Back in September, Green Bay Packers quarterback Aaron Rodgers shared his thoughts regarding how the Chicago Bears should go about developing Mitch Trubisky. You can read them here if you’d like to take a trip down memory lane.
And while Rodgers is a rival and a pain in the butt of every living Bears fan, we couldn’t help but pay close attention to his perspective. After all, who knows more about what it takes to be among the best at his position than a guy who lived it? Rodgers owns a unique perspective, and whether you like him or not, it’s never bad to get different points of view.
So now that we’ve gotten that out of the way, let’s try and get a handle on Rodgers’ point of view on the much-talked-about second-year leap as the Bears start mandatory minicamp.
“The second year is maybe the toughest year for a quarterback because you have an entire offseason for teams – especially in your division – to study you,” Rodgers told Scott Keepfer of The Greenville News. “It makes things a little harder. I played decent my first year and came back in ’09 and was seeing some different looks because there’s a lot more film on you.”
For the record, Rodgers clearly didn’t have any issues adjusting to those looks. He led the Packers to an 11-5 record (a five-win improvement over 2008), improved his completion percentage, threw for more yards and touchdowns, and fewer interceptions, and made the Pro Bowl. So not only should Trubisky take Rodgers’ advice to heart, it’s clear that he should follow the blueprint laid out by his Green Bay counterpart.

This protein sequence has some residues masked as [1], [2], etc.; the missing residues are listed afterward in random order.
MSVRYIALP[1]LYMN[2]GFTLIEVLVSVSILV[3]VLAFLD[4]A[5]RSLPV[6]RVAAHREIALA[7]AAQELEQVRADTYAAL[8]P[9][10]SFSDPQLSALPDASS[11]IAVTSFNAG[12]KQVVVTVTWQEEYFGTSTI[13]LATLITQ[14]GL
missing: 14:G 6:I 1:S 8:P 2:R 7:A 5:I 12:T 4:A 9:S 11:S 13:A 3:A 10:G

It’s not a coincidence that both the Vikings and Lions faced Trubisky twice during his rookie season, and that Trubisky didn’t fare as well in the rematch as he did the first time out. Detroit was the first team to get a second shot at Trubisky, and with a game of tape in their back pockets, the team forced three interceptions in a 20-10 Bears loss. Minnesota didn’t pick off any Trubisky passes in its second outing against Trubisky, but they rendered him ineffective as he posted a not-so-nice 69.0 passer rating and averaged 4.94 yards per attempt in a 23-10 Vikings win that wasn’t as close as that score indicates.
Minnesota and Detroit made defensive adjustments that stifled the Bears’ rookie quarterback, which was to be expected from teams with experienced defensive play-callers who were in the thick of the playoff hunt. To be fair, you could easily make an argument that Chicago’s decision-makers didn’t do much to counter what those opposing defenses were doing. It’s part of the reason Matt Nagy and a new offensive staff is in Chicago, to help Trubisky avoid the pitfalls of what can happen when good defensive teams exploit the additional tape a player puts out there.
Since no one has seen Trubisky perform in Nagy’s offense, perhaps we should treat this as a clean slate. But even if we did, Trubisky would still need to conquer whatever opposing defenses threw at him after another go-around with even more film on the record.